For this study, the researchers studied transgenic mice that progressively lose cognitive function at the same time as they develop amyloid plaques in their brains, similar to those seen in human Alzheimer's patients.
On the other hand, the animals don't develop other hallmarks of the human disease, such as loss of neurons and the development of neurofibrillary tangles, the researchers noted.
Mice -- both transgenic and normal type littermates -- were exposed to electromagnetic waves at cell phone levels of 918 megaHertz with a specific energy absorption rate of 0.25 Watts per kilogram. The exposure lasted for an hour twice a day.
Transgenic and normal type mice that weren't exposed to the radiation acted as controls. Cognitive function was measured using a so-called radial arm water maze, a standard method of testing memory in mice.
The researchers used the maze to generate a test that they said was functionally equivalent to tests used in humans that can distinguish between Alzheimer's, mild cognitive impairment, and normal cognition.
They conducted two main experiments, one in adolescent mice and one in older animals.
In the first, radiation exposure began at two months, before the transgenic animals had begun to lose cognitive function, and maze tests 2.5 months showed no difference in function between the groups of animals.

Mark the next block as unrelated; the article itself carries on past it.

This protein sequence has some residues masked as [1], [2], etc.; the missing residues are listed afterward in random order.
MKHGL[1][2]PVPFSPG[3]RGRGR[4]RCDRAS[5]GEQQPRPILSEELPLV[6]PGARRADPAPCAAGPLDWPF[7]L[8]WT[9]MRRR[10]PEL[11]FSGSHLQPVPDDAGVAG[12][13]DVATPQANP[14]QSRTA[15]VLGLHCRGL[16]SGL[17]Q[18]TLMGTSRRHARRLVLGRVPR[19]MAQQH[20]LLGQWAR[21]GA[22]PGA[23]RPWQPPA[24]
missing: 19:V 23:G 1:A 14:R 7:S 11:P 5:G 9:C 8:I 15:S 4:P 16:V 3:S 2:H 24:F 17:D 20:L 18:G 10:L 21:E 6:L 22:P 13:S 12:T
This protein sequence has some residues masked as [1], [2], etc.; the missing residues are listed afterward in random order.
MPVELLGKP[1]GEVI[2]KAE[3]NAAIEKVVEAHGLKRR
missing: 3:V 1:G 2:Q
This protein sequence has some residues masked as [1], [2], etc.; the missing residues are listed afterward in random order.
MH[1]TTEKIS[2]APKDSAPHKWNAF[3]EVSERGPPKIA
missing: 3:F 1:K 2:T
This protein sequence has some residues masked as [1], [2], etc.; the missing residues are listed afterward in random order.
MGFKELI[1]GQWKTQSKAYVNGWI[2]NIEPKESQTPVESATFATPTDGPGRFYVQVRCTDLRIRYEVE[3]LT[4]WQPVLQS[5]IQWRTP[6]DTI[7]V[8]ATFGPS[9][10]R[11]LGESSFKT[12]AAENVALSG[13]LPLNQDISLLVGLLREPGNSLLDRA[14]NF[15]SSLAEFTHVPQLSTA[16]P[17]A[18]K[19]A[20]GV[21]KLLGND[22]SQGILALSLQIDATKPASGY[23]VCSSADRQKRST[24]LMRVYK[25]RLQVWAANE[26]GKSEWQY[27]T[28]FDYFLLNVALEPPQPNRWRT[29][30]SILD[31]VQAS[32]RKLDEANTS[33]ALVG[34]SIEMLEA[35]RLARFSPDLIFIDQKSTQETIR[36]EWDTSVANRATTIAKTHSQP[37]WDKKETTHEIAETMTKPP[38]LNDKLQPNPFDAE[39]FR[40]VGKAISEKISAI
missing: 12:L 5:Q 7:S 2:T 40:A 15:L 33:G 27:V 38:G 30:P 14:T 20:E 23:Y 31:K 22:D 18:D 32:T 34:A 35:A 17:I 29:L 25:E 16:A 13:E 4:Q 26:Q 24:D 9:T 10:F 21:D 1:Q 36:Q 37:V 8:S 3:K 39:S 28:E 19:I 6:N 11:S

Subsequent tests -- at four months and seven months -- showed the un-exposed transgenic mice losing cognitive function, while the normal animals and the exposed transgenic mice did not.
Interestingly, in this experiment, the exposed normal mice also did significantly better than all other groups on a so-called "Y-maze alternation test," which measures basic memory function, the researchers reported.
In the second experiment, the researchers waited to start radiation exposure until the age of five months, when the transgenic animals had started to show signs of cognitive decline.
Testing two and five months later showed no evidence of benefit or harm, the researchers said, but after eight months of exposure to radiation, the transgenic mice had recovered some cognitive function and were significantly better than transgenic controls.
In the transgenic animals, radiation exposure was also associated with changes in the deposition of amyloid in the brain, including an increase in the more soluble form of the protein, the researchers said.